Outgoing New York Mayor Michael Bloomberg, the big nanny who wants to control what people eat and drink, finally got something right in coining the term the “labor-electoral complex.” It’s a shame he didn’t spend his tenure as Mayor doing more about it.
That’s how he described the public union political machine that has ruined so many American cities. “We cannot afford for our elected officials to put their own futures ahead of the next generation’s, and to continue perpetuating a labor-electoral complex that is undermining our collective future,” the mayor told the New York Economic Club. Cities are dynamic and attractive places to live, but their future is jeopardized by “the explosion in the cost of pension and health-care benefits for municipal workers.”
He knows this from hard experience. When he took office in 2001, New York City spent $1.5 billion a year on pensions. Now it spends $8.2 billion, nearly a 500% increase when inflation rose by only 35%. Add health-care costs, and benefit payments are swallowing an ever larger share of the city budget. That means there is less money for current services like education or public works.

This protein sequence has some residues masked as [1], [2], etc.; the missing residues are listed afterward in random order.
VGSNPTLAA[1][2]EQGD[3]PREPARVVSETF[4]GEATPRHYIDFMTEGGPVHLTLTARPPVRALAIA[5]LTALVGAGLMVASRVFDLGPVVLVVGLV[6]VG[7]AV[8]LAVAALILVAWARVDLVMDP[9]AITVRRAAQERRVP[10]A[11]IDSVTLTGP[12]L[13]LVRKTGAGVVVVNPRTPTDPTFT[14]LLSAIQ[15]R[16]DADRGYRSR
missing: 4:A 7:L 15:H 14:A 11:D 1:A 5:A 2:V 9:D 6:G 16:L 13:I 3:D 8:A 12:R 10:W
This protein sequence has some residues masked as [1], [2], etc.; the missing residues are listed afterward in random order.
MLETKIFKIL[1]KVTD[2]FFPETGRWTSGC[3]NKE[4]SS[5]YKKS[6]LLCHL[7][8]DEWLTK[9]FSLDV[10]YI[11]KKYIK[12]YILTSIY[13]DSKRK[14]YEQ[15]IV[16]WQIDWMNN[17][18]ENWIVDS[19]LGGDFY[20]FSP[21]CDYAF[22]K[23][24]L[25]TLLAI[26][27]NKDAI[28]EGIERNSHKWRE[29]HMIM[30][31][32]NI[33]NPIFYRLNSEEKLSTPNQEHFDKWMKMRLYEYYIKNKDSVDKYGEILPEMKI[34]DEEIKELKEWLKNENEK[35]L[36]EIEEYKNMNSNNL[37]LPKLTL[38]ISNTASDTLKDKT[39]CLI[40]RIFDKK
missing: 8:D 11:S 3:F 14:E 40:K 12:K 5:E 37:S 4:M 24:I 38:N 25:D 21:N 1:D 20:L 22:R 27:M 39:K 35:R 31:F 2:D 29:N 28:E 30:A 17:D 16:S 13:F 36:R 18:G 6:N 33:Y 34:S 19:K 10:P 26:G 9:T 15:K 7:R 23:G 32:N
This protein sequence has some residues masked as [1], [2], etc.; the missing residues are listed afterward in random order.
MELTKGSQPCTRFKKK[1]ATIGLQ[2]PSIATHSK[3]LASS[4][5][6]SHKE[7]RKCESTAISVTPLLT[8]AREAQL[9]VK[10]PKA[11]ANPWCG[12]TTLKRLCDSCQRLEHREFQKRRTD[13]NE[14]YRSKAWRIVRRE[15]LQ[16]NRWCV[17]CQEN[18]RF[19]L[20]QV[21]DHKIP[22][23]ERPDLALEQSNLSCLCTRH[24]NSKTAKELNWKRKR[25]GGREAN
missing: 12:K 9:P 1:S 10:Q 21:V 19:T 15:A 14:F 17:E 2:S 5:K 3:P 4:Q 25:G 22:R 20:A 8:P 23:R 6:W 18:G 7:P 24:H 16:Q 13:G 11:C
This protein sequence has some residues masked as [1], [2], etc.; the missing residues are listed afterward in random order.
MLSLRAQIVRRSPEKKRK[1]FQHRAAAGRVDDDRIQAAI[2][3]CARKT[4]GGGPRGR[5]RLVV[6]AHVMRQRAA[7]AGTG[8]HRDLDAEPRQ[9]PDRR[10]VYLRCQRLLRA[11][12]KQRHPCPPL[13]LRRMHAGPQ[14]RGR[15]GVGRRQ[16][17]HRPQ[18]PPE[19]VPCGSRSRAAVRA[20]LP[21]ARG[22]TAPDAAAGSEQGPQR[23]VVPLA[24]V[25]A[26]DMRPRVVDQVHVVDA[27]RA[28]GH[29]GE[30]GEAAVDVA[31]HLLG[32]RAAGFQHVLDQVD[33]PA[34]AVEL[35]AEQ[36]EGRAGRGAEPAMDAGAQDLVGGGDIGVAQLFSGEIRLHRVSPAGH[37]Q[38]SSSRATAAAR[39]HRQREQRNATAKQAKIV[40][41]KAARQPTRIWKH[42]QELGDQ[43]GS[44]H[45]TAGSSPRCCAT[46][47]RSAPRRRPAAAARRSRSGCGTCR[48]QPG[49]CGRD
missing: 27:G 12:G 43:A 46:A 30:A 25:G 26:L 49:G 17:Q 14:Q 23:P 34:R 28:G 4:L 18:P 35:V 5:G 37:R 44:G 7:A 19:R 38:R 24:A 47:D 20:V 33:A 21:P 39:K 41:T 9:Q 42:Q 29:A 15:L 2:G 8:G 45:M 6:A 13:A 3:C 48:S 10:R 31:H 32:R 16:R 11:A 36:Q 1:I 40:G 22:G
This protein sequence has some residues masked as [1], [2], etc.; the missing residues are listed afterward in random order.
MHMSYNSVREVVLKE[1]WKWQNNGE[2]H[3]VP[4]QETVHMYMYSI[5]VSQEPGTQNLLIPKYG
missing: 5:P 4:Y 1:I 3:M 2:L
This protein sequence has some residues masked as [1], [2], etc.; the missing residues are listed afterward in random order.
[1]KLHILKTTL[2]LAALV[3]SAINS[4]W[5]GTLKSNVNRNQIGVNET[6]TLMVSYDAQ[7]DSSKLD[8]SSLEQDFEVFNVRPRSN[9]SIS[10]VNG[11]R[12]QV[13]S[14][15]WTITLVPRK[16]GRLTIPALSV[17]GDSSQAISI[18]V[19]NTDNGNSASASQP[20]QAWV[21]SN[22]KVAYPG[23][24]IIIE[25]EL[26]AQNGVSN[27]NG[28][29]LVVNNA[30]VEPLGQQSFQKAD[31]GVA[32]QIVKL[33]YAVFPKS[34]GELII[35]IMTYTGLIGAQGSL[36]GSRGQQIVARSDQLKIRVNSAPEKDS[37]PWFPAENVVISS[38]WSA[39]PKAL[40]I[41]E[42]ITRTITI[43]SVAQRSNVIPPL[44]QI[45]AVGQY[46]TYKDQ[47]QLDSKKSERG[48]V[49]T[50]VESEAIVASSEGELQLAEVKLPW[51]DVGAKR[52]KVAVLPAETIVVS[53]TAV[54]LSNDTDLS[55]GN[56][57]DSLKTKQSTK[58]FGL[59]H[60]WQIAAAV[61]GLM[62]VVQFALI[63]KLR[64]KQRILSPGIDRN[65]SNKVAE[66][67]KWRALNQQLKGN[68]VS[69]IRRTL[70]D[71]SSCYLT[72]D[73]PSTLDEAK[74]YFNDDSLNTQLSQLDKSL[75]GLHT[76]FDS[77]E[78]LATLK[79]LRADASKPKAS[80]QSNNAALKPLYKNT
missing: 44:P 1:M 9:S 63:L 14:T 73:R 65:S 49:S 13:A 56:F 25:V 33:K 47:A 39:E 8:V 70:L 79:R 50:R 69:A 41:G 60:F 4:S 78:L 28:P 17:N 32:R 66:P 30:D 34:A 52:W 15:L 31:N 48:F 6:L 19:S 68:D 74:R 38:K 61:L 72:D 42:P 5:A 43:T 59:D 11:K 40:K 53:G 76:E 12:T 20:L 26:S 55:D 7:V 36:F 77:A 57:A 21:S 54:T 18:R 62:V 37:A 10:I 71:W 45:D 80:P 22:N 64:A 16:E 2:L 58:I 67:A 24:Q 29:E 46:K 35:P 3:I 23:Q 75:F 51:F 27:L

Everybody knows this has to change, but Mr. Bloomberg nailed the main obstacle to reform with his reference to the “labor-electoral complex.” This is the cozy relationship between public unions and politicians that dominates modern urban government. It is the new Tammany Hall. (Read More)
H/T Michael A.